The audience of the Edinburgh Stand lapped up his spoof poetry. I'm less of a fan but Wine In A Can was definitely a unifying set piece. I guess having a few of these spoken word readings in a show means you might start to notice the innards a bit too much. I recognised the similarity of the format too markedly by the third time the notebook came out. I doubt many others were all that bothered, these poems are filled with smart and raunchy lines. Personally though, less is more.
We get revealing readings from Marcel's now battered copy of his autobiography, Moi. Keep your eyes peeled for his inventive choice of bookmark. And how delightful was it to see the triumphant return of his 'variations on the classic 69' number cards. That, and 50 Ways To Leave Your Lover, were like being reunited with old, long lost yet beloved friends.
Alexis seemingly has no pre-determined route through his reams of tried-and-tested gold. He selects quite a few routines through straw poll or bounces off the audience and then resurrects something apt from the memory banks. It must be a pleasure to have so many retired shinies to fall back upon. This jazzy route through his finest cuts means the pleasure is all ours. Une tour show par excellence... if you pardon my French.
Nice surprise of the month was Billy Kirkwood. I have not seen him for maybe 15 years, back when he was grinding away on the "room above a pub" circuit. He proved an overqualified opener for a Friday night at the Monkey Barrel. Other acts struggled in his wake.
Romping on stage in loose Converse, a baggy Haunted Mansion sweatshirt and Badger from Wind In The Willows' reading spectacles, he does not stop for punctuation, let alone breath. He bounds through a barrage of short burst material; hack and sublime, physical and anecdotal, erratic yet definitive. The whole twenty minutes screamed sensory mish-mash.
Some of it is pretty hoary. Antiques Roadshow could make a valuation on some of his set-ups and toppers. The clichéd stuff might be dated but in his hands they are cheekily priceless. Maybe enough time has passed and a lot of the over familiar wrinkles to me have come around full circle and seem box fresh to this crowd who have never been near a Jongleurs or a Laughing Horse.
Whatever works. Kirkwood's like a street performer on fast forward. His little toy hand prop comedy slays but isn't kicked to death. Maybe his greatest strength is the fact he has chiselled every bit down to its very bare bones. There's no real space for scrutiny, he goes straight for the next joke before the last laugh is even close to being rinsed. My taste enjoys stand-up a bit more marinated, fleshier, but the overall result is satisfying. He kicked the doors off the gig and partly it had to do with an unguarded throw anything against the wall mentality where so much stuck.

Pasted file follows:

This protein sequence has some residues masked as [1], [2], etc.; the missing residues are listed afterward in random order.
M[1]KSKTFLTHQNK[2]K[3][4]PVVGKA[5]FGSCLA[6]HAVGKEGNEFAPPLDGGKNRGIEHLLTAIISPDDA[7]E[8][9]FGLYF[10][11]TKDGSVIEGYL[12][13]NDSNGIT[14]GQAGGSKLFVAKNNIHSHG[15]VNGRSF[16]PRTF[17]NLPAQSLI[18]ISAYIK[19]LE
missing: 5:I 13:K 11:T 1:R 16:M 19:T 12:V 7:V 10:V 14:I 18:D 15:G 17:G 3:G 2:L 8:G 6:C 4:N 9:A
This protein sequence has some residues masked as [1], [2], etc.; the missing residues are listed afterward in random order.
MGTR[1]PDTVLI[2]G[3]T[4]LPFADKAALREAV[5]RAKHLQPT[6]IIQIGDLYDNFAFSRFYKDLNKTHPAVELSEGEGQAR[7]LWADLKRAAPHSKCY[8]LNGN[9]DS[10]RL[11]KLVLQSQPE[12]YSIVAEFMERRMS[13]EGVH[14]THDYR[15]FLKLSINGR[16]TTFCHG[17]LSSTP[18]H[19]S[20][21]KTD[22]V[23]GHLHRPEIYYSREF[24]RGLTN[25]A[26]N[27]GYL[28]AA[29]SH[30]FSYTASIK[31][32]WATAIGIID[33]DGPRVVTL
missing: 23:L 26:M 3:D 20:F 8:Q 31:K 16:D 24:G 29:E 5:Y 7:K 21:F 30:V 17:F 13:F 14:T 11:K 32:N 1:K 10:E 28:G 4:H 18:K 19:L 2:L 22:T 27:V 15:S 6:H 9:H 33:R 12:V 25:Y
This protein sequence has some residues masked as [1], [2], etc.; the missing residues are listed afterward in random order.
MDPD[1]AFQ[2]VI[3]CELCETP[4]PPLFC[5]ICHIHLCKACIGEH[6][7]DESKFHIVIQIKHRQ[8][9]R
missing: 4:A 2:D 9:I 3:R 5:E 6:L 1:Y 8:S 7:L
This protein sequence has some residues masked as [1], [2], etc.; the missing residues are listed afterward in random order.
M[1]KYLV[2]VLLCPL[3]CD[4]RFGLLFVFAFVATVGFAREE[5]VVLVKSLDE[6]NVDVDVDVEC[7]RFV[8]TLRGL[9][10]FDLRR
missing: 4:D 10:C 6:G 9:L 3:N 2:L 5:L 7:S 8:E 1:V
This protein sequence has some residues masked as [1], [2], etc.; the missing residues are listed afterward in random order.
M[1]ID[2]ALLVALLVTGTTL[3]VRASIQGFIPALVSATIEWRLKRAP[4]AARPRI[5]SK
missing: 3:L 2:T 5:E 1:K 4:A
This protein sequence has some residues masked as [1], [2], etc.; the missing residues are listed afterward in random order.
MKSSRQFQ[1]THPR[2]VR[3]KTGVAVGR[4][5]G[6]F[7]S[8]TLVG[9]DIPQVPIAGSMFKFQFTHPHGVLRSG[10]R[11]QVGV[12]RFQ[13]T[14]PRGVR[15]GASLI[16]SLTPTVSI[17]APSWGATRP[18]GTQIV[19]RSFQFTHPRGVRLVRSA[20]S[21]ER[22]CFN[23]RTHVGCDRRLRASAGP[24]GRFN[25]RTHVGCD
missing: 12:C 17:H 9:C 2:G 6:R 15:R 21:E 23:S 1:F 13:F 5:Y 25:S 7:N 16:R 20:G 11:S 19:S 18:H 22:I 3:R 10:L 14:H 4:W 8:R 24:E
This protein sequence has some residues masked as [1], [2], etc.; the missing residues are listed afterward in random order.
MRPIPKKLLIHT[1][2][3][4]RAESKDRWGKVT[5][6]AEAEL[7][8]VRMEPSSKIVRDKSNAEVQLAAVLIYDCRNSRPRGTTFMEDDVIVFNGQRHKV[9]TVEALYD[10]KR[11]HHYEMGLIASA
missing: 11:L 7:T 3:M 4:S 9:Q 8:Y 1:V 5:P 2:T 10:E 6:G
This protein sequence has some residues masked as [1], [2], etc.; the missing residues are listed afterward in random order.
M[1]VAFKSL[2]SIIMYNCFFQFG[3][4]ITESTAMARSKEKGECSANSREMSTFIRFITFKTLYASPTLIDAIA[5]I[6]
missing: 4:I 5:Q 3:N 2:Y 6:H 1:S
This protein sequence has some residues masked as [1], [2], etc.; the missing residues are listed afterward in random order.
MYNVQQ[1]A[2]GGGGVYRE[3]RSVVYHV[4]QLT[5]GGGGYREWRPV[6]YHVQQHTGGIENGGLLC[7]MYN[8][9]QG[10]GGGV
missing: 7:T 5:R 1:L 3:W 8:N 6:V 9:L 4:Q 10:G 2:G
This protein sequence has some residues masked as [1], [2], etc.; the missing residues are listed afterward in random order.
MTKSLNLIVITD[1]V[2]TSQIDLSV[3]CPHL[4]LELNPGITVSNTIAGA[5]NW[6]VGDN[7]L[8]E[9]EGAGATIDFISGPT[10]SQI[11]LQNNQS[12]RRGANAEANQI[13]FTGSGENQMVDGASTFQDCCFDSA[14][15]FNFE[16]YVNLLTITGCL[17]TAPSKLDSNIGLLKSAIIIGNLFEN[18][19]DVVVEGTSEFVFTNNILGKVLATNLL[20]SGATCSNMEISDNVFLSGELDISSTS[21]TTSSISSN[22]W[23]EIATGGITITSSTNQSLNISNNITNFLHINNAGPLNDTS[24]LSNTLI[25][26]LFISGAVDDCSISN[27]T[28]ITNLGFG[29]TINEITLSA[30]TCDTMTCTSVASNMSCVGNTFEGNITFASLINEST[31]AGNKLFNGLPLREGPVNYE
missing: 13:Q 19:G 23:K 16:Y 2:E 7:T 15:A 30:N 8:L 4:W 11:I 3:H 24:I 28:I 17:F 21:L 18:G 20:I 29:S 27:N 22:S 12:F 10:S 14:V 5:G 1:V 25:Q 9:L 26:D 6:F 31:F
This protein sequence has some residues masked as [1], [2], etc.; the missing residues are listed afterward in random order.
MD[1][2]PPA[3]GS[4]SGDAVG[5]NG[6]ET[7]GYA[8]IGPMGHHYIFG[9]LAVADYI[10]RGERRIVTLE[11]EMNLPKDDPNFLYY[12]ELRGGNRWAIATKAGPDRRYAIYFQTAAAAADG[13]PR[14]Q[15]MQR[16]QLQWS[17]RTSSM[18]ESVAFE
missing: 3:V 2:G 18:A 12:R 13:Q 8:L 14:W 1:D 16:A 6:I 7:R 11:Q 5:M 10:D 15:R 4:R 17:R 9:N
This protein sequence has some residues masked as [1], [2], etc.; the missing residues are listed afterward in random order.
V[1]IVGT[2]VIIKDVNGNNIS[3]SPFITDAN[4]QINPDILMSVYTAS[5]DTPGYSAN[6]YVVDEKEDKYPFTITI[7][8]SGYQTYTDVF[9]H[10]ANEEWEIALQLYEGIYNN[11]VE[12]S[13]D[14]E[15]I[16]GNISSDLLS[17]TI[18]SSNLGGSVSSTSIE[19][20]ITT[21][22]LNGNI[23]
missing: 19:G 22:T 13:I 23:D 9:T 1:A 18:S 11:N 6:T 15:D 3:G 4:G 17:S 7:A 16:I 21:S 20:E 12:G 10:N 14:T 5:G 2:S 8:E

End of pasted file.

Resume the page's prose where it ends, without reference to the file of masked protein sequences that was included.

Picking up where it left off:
Who can hold their nose up or be snooty about this sort of thing on a Friday night? Kirkwood excelled at the job in front of him. The tourist-y / stag-gy / student-y crowd all came along for their first taste of Scottish Comedy. Kirkwood at least had the chutzpah, selflessness and mania of Billy Connolly. All he was missing was the stripey suit and the storytelling chops. The Big Yin was what many were no doubt hoping for. He's as close as these kids are going to get to the legend without a time machine.
Chris Forbes headlined the same show. His voice was more organic and his sense of calm, almost hypnotic. This man is the king of the soft sell. His under cranked stylings are very seductive.
Walking up on deck, he eyes up his prey with unhidden glee. He is happy to spend time with the crowd. Follow the haphazard nature of a weekend interaction without relying on the old staples to put them down. It is inviting rather than dominating.
Forbes' material is where he shines though. A very chilled lesson on how to deal with a Redback Spider, his childhood jealousy of nodding dogs, his English wife. His musings have the warmth and lure of a fireside chat. Yet they build up heads of steam, all roads lead to raucous laughter. His callbacks and beats are phantom threads, stitched in for the observant, there for comedy aficionados. While there is nothing alienating to the general audience you never once feel you are watching someone sacrifice their art for the drunken faces in front of them. He's the kinda headliner the audience come to, not meet halfway, as they were soon fully on board with minimal baiting.
I've seen Forbes a few times closing the Barrel since Lockdown eased and each time he has been an outstanding headliner. The look is Jim Carrey goes rockabilly and he wears it well. The attitude and inflection remind of Dave Allen. He really is that good, all he is missing is a stool and a lit Rothmans International. For my money he's the finest homegrown closer in Scotland currently. A best kept secret well worth travelling north of the border for.